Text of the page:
Monday, May 30, 2011

In Remembrance: Five WW2 Movies You Might Not Have Seen

There's a reason War is perhaps the greatest sub-genre of all of cinema. It represents us at our most ideological, raw, and violent nature. From that intensity, films of all walks of life, political persuasion, and theological desire, have been born. Given, World War 2 has become the focal point of so many of our cinematic endeavors. So much so that many war films of equal, or worthwhile measure, get lost in the onslaught of big names, and bigger ideals. But they are no worse for wear because of this, and deserve their moment in the light all the same.

Battleground (1949)
Directed By: William A. Wellman
Starring: Van Johnson, Ricardo Montalban, Marshall Thompson, and James Whitmore


In a time where men were men and soldiers were soldiers, this gem of the World War 2 era reminds us that nothing is ever as clear cut as it seems. Blending a sentiment towards the violence of war that would not become prevalent in cinema for decades to come, with a comical heroic initiative of the time, Battleground an engrossing, and refreshingly honest War film.


Days of Glory - a.k.a Indigenes (2006)
Directed By:Rachid Bouchared
Starring: Jamel Debbouze, Samy Naceri, Roschdy Zem, and Sami Bouajila


It is easy to generalize World War 2 to containing solely men of Europe and Japan, and the Asian isles. However, with that comes the forgotten sacrifices made by so many whose war it was not to fight, but were called to arms all the same. Such is the tale of the men of North Africa, and Days of Glory serves in their honor.

Twelve O'Clock High (1949)
Directed By: Henry King
Starring: Gregory Peck, Hugh Marlowe, and Gary Merrill


Just how far can men be pushed before they reach the edge of their wits? Especially when they spend their days trapped in the confinement of a bomber with bullets and explosions surrounding them on all sides. Such is the dilemma facing young General Frank Savage (Peck). Put in charge of a platoon of pilots without the discipline to know up from down, he must save not only the sanctity of the air battalion, but hearts and minds of all the men who fight within it.

Come and See (1985)
Directed By: Elem Klimov
Starring: Aleksei Kravchenko, Olga Mironova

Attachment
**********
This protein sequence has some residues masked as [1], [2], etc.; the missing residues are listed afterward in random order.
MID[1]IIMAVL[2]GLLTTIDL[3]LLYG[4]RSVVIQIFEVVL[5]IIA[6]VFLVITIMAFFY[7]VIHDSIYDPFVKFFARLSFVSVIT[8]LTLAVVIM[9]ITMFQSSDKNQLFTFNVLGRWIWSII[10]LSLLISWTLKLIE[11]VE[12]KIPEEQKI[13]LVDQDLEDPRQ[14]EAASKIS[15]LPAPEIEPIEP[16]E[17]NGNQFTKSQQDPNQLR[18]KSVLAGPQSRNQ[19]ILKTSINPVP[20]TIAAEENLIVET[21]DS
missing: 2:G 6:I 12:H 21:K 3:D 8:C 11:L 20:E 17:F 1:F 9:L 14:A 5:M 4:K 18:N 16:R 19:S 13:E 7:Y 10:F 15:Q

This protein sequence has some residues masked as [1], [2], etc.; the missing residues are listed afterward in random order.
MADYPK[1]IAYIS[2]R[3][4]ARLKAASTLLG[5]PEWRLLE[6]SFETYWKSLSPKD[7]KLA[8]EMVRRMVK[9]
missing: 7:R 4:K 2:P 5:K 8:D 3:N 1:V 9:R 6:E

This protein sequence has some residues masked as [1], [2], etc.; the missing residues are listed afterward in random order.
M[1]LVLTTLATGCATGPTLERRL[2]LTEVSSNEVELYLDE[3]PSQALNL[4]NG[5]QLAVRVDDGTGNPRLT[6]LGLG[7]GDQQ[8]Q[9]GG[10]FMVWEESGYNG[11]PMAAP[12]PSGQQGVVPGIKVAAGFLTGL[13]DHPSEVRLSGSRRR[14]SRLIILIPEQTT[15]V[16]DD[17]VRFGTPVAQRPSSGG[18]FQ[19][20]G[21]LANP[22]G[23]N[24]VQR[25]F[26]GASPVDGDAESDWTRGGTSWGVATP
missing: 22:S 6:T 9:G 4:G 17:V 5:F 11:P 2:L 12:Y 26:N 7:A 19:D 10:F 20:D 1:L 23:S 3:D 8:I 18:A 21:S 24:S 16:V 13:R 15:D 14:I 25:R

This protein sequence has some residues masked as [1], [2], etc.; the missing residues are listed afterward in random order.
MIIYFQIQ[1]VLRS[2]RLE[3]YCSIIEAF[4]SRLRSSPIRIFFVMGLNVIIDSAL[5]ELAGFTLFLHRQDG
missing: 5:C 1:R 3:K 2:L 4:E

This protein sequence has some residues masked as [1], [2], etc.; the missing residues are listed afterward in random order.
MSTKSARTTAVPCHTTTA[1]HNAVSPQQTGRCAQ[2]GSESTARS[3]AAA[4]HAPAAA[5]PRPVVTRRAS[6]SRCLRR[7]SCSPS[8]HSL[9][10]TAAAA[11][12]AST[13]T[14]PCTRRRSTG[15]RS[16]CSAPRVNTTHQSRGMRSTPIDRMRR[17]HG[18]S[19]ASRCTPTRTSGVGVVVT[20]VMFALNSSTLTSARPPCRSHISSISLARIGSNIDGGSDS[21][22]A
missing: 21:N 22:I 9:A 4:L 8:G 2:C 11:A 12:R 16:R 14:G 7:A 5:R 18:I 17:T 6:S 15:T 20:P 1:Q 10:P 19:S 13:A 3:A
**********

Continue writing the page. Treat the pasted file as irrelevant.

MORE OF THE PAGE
There is nothing beautiful about war. Better put, there is nothing beautiful about the souls that find themselves trapped in a sea of bloodshed. Thus Klimov's examination of the atrocities experienced by those surrounded on all sides by war, is as prevalent now as it ever was then. Lacking hope, Come and See is part psychological war epic, part horror film, all overlapping in a single shot as iconic as any war which came before, or after it.

To Hell and Back (1955)
Directed By: Jesse Hibbs
Starring: Audie Murphy, Marshall Thompson, and Charles Drake


It might seem self serving to some to have an actor play himself in the story of his own life. But when you add to that the sheer innocence of look that Audie Murphy carried through every role, it is easy to forget he remains one of the most decorated soldiers of all time. Thus To Hell and Back remains a powerful and engrossing look at the consequences of being a hero. The loss of always being a survivor. And the solemn heart that traverses through the memory of each soldier who lived to see another day.

Editor's Note:
The Monday Corner will return tomorrow alongside the Obligatory DVD Release Post. Have a nice day!

11 better thoughts:

The Mad Hatter said...

Oddly enough, I'd like to suggest THE THIN RED LINE as a For Your Consideration.

At pub night last week, i sat surrounded by seven well-read movie geeks (or whetever the film watching equivelent is for "well read"), and six of the seven had never seen it.

That said - these are some solid looking titles and I'm looking forward to tracking some down!

Lesya Khyzhnyak said...

I knew you'd include a Soviet film in this list.

Univarn said...

@Mad I had thought of including the thin red line as an honorable mention. It didn't make the list because of the 60k+ votes it has on imdb (the catch all factor for the list) - which is greater than all the above listed combined.

@Lesya Is that a bad thing? I gave no thought to any politics when compiling the list - if I did it would have defeated the purpose.

Castor said...

Great picks Univarn! I have only seen Come and See, that's one eerily F'ed up movie...

Lesya Khyzhnyak said...

I didn't say it was a bad thing. I just had a thought that you might have included a soviet film and wanted to express my happiness that I guessed it right.

Shubhajit said...

I've seen Days of Glory. So it isn't 0 out of 5 for me :)

cinemasights said...

How did you know? Seen none of these, but I'm not a fan of earlier war films. I was bored endlessly by The Longest Day and Sergeant York. Still, I should probably check some out.

Also, I think a lot of people have seen The Thin Red Line and it's one of the more well known war movies of recent years.

Univarn said...

@Castor I think "Come and See" falls into that odd world were nobody can really 'like' the movie, so much as be captivated by it.

@Lesya Gotcha, just wanted to make sure. Congrats on your acute prediction.

@Shubhajit Way to go!

@CinemaSights I enjoy Longest Day, but I can imagine it being tedious. Sergeant York I loved the first time I watched it... not so much the second time.

Alex J. Cavanaugh said...

I've seen two of them, but the other three are new to me. Thanks, got some new movies to check out.

Marc said...

Been a long time fan of 12 O' Clock High, good call on that one Uni!

2 more I like that don't get enough attention are Saints and Soldiers and Run Silent, Run Deep.

Eric said...

Very appropriate list for Memorial Day. I haven't seen any of these, although Days of Glory has been in my Netflix queue for a while now. Thanks for the recommendations.

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